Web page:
N2 - Aims To evaluate the effect of a single early high-dose vitamin D supplement on fracture union in patients with hypovitaminosis D and a long bone fracture. Patients and Methods Between July 2011 and August 2013, 113 adults with a long bone fracture were enrolled in a prospective randomised double-blind placebo-controlled trial. Their serum vitamin D levels were measured and a total of 100 patients were found to be vitamin D deficient (< 20 ng/ml) or insufficient (< 30 ng/mL). These were then randomised to receive a single dose of vitamin D3 orally (100 000 IU) within two weeks of injury (treatment group, n = 50) or a placebo (control group, n = 50). We recorded patient demographics, fracture location and treatment, vitamin D level, time to fracture union and complications, including vitamin D toxicity. Outcomes included union, nonunion or complication requiring an early, unplanned secondary procedure. Patients without an outcome at 15 months and no scheduled followup were considered lost to follow-up. The t-test and cross tabulations verified the adequacy of randomisation. An intention-to-treat analysis was carried out. Results In all, 100 (89%) patients had hypovitaminosis D. Both treatment and control groups had similar demographics and injury characteristics. The initial median vitamin D levels were 16 ng/mL (interquartile range 5 to 28) in both groups (p = 0.885). A total of 14 patients were lost to follow-up (seven from each group), two had fixation failure (one in each group) and one control group patient developed an infection. Overall, the nonunion rate was 4% (two per group). No patient showed signs of clinical toxicity from their supplement. Conclusions Despite finding a high level of hypovitaminosis D, the rate of union was high and independent of supplementation with vitamin D3.

AB - Aims To evaluate the effect of a single early high-dose vitamin D supplement on fracture union in patients with hypovitaminosis D and a long bone fracture. Patients and Methods Between July 2011 and August 2013, 113 adults with a long bone fracture were enrolled in a prospective randomised double-blind placebo-controlled trial. Their serum vitamin D levels were measured and a total of 100 patients were found to be vitamin D deficient (< 20 ng/ml) or insufficient (< 30 ng/mL). These were then randomised to receive a single dose of vitamin D3 orally (100 000 IU) within two weeks of injury (treatment group, n = 50) or a placebo (control group, n = 50). We recorded patient demographics, fracture location and treatment, vitamin D level, time to fracture union and complications, including vitamin D toxicity. Outcomes included union, nonunion or complication requiring an early, unplanned secondary procedure. Patients without an outcome at 15 months and no scheduled followup were considered lost to follow-up. The t-test and cross tabulations verified the adequacy of randomisation. An intention-to-treat analysis was carried out. Results In all, 100 (89%) patients had hypovitaminosis D. Both treatment and control groups had similar demographics and injury characteristics. The initial median vitamin D levels were 16 ng/mL (interquartile range 5 to 28) in both groups (p = 0.885). A total of 14 patients were lost to follow-up (seven from each group), two had fixation failure (one in each group) and one control group patient developed an infection. Overall, the nonunion rate was 4% (two per group). No patient showed signs of clinical toxicity from their supplement. Conclusions Despite finding a high level of hypovitaminosis D, the rate of union was high and independent of supplementation with vitamin D3.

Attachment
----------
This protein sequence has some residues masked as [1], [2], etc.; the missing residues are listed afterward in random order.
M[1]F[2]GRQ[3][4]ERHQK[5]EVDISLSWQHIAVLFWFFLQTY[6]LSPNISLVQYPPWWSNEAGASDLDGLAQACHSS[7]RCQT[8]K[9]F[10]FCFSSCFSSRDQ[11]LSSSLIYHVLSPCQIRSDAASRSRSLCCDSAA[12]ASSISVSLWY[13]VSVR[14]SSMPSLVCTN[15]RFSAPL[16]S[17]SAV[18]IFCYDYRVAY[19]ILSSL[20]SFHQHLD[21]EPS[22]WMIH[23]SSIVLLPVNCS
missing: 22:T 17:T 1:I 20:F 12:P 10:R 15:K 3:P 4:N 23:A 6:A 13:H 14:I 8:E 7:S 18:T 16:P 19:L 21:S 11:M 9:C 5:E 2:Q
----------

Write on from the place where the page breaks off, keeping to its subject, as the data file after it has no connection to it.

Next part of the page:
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M3 - Article

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SP - 1520

EP - 1525

JO - Bone and Joint Journal

JF - Bone and Joint Journal

SN - 2049-4394

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ER -